Stocks Battered by Inflation, Growth Fears

Investors were spooked by hawkish comments from Fed officials and a report showing a slowing services sector

Stocks skidded on Wednesday, with the S&P 500 and Nasdaq suffering the biggest one-day percentage declines in almost six months, after a reading on the services sector was weaker than expected and the prices component surged. This follows hawkish comments about inflation from Federal Reserve governor Richard Fisher on Tuesday. Uncertainty about third-quarter earnings also weighed on sentiment.

The Dow Jones industrial average fell 123.75 points, or 1.19%, to 10,317.36. The broader Standard & Poor's 500 index was down 18.08 points, or 1.49%, to 1,196.39. The tech-heavy Nasdaq composite index lost 36.34 points, or 1.7%, to 2,103.02.

In particular, small-cap stocks got slammed, as the Russell 2000 index plunged 2.84%.

The ISM Non-Manufacturing index, which for the most part tracks services businesses, fell to 53.3 in September after jumping to 65.0 in August. That's weaker than expected, but despite the slowdown, the activity index continues to show growth, says Action Economics. Prices paid surged to 81.4 from 67.1, new orders dropped to 56.6 from 65.8 (a two year high), and employment declined to 54.9 from 59.6. "Despite the slowdown in activity, the jump in the prices paid may limit enthusiasm from bond bulls and dollar bears," says Action Economics.

In the energy markets, November West Texas Intermediate crude oil prices tumbled $1.11 to $62.79 a barrel. Front-month gasoline shed 11 cents to end at $1.91 a gallon. Larger than expected draws on weekly inventories of both gasoline and distillates supported prices in early trade, though record imports of refined products, along with signs that high prices are finally having an impact on demand ultimately weighed on prices, says Action Economics.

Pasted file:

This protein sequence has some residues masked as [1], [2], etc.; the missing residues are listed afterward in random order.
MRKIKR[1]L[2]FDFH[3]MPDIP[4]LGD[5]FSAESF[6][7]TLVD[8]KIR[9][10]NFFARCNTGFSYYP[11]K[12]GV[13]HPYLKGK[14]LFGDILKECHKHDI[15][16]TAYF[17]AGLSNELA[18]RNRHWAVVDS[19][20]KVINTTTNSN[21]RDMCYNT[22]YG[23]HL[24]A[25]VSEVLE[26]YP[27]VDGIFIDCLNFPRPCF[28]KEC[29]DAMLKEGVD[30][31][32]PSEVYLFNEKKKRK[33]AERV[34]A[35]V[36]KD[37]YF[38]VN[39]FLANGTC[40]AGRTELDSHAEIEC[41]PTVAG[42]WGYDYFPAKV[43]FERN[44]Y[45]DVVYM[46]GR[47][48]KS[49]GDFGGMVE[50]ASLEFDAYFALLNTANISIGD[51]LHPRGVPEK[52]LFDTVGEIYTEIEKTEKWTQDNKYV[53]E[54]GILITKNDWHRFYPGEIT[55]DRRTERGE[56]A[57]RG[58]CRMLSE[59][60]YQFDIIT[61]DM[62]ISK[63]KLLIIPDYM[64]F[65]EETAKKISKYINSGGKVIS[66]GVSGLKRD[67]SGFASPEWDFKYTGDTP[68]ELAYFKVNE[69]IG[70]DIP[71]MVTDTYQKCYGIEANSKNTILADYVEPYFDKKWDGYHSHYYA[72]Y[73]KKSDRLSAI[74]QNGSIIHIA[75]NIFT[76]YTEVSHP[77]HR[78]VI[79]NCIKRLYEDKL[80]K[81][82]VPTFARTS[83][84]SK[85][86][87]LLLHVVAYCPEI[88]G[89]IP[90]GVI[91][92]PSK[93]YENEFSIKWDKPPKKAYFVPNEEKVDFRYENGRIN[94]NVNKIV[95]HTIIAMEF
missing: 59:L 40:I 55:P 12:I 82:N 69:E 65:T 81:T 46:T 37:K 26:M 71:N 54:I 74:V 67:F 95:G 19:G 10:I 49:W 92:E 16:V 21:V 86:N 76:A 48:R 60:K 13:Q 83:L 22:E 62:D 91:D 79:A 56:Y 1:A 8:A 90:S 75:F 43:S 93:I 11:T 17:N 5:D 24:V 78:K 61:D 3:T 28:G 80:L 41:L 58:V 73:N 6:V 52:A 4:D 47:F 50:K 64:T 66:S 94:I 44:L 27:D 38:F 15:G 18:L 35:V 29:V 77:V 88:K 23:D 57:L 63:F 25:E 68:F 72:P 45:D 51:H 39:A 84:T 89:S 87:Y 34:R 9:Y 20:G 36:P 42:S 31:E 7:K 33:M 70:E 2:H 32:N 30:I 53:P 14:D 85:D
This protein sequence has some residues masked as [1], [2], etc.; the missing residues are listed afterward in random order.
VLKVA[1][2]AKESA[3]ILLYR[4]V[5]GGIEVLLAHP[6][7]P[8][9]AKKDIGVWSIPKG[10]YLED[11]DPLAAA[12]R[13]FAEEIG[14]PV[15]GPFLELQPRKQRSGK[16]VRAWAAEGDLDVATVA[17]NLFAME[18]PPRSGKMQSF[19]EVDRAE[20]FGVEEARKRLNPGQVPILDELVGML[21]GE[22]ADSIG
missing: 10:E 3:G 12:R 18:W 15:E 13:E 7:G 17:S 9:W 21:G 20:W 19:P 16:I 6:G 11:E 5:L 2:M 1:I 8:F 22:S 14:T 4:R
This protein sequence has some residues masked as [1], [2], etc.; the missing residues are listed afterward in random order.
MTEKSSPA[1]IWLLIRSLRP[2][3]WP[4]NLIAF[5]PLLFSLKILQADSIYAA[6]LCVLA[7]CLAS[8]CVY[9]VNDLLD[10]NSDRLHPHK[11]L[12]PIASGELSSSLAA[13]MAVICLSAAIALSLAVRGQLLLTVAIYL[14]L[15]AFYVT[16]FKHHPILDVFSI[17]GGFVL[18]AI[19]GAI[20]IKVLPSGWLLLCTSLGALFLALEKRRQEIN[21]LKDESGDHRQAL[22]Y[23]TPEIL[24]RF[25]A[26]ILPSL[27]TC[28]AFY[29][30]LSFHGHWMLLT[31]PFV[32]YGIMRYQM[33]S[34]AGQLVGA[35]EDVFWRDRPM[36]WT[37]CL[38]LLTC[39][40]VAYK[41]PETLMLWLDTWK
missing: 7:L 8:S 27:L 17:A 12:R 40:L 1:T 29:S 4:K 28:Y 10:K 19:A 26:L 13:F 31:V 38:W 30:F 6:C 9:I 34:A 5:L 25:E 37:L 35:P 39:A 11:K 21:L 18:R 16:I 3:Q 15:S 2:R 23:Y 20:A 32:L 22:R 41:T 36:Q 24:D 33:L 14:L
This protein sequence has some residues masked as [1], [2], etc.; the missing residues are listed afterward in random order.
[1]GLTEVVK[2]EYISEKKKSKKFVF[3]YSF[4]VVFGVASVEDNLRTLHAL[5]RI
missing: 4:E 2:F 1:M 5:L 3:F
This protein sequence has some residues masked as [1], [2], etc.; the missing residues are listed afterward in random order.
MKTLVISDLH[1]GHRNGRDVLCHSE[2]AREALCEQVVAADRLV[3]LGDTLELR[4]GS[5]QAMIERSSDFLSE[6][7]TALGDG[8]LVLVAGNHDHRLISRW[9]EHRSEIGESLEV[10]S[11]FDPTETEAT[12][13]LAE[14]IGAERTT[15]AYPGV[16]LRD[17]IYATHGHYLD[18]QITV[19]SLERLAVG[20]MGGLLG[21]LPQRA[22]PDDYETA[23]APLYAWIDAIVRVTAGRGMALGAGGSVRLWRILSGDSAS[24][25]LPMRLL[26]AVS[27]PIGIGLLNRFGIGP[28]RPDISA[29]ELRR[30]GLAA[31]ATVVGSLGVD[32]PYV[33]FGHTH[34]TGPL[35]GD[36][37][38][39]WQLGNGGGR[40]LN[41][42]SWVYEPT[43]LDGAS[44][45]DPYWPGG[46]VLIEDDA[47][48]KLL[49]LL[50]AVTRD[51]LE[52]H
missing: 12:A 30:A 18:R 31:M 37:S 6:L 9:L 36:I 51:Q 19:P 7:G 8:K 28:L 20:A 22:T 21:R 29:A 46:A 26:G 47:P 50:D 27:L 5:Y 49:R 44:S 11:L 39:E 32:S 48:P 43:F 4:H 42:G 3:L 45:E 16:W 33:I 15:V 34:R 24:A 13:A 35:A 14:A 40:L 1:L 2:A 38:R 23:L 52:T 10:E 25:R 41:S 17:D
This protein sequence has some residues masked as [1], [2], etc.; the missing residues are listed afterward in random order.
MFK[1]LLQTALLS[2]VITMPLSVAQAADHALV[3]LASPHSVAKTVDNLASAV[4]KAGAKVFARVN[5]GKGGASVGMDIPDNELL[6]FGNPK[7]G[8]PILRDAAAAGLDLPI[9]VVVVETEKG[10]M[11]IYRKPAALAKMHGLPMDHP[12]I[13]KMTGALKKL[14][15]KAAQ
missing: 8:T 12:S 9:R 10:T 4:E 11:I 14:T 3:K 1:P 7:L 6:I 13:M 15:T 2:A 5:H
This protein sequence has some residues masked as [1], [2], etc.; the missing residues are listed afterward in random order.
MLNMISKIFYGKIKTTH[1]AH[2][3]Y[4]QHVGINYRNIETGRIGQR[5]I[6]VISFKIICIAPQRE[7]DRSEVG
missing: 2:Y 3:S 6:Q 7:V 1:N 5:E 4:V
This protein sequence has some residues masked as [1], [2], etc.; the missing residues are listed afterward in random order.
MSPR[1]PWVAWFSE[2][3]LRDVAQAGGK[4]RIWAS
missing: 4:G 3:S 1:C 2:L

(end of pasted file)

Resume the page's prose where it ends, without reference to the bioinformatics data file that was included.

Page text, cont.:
The EIA reported a 300,000 barrel draw in crude stocks, vs. market expectations for a modest 100,000 barrel draw. Gasoline stocks fell a larger than expected 4.3 million barrels, vs. the Street's forecast for a 2.3 million barrel decline.

Among stocks in the news, ADC Telecommunications (ADCT ) warned that it sees lower than expected fourth-quarter results because of weaker demand for FTTX products, and lower-than-expected sales in amplifiers and services to wireless customers.

Delphi (DPH ) prepared to file for bankruptcy as early as this week, lining up lawyers and consultants in preparation for what would be domestic auto industry's largest filing in recent times, reports The New York Times.

Wendy's International (WEN ) posted 5% lower third-quarter (preliminary) same-store sales. The fast food chain says sales at all brands were impacted by record high gasoline prices, lower consumer spending levels, and store closings from hurricanes.

Treasury Market

Treasury yields finished slighly lower, as the market rebounded from lows as stocks fell and asset allocation trades drove traffic back into Treasuries, says Action Economics. The bond market was also positioning for the September labor report on Friday. The yield on the 10-year note fell to 4.36%.

World Markets

European stock markets finished lower on Wednesday.

London's Financial Times-Stock Exchange 100 index was down 66.6 points, or 1.21%, at 5,427.8. UK consumer confidence fell to the lowest level in 17 months in September, according to a Nationwide survey. A significant correction in crude oil prices was used as excuse to sell energy stocks, says Standard & Poor's MarketScope.

Germany's DAX index fell 68.6 points, or 1.34%, to 5,069.42. In Paris, the CAC 40 index lost 56.13 points, or 1.21%, to 4,594.11.

Asian markets finished lower on Wednesday. In Japan, the Nikkei 225 index fell 48.95 points, or 0.36%, to 13,689.89 as the big drop on Wall Street Tuesday inspired some to take profits. Banks and exporters, which enjoyed some of the biggest gains in recent days, led the market lower, says Standard & Poor's MarketScope.

Hong Kong's Hang Seng index tumbled 221.18 points, 1.44%, to 15,161.03, as the market was hurt by U.S. Fed governor Fisher's hawkish comments about inflation. This raised concerns of more rate hikes in Hong Kong, which tends to keep pace with the U.S. Federal Reserve, says Standard & Poor's MarketScope.

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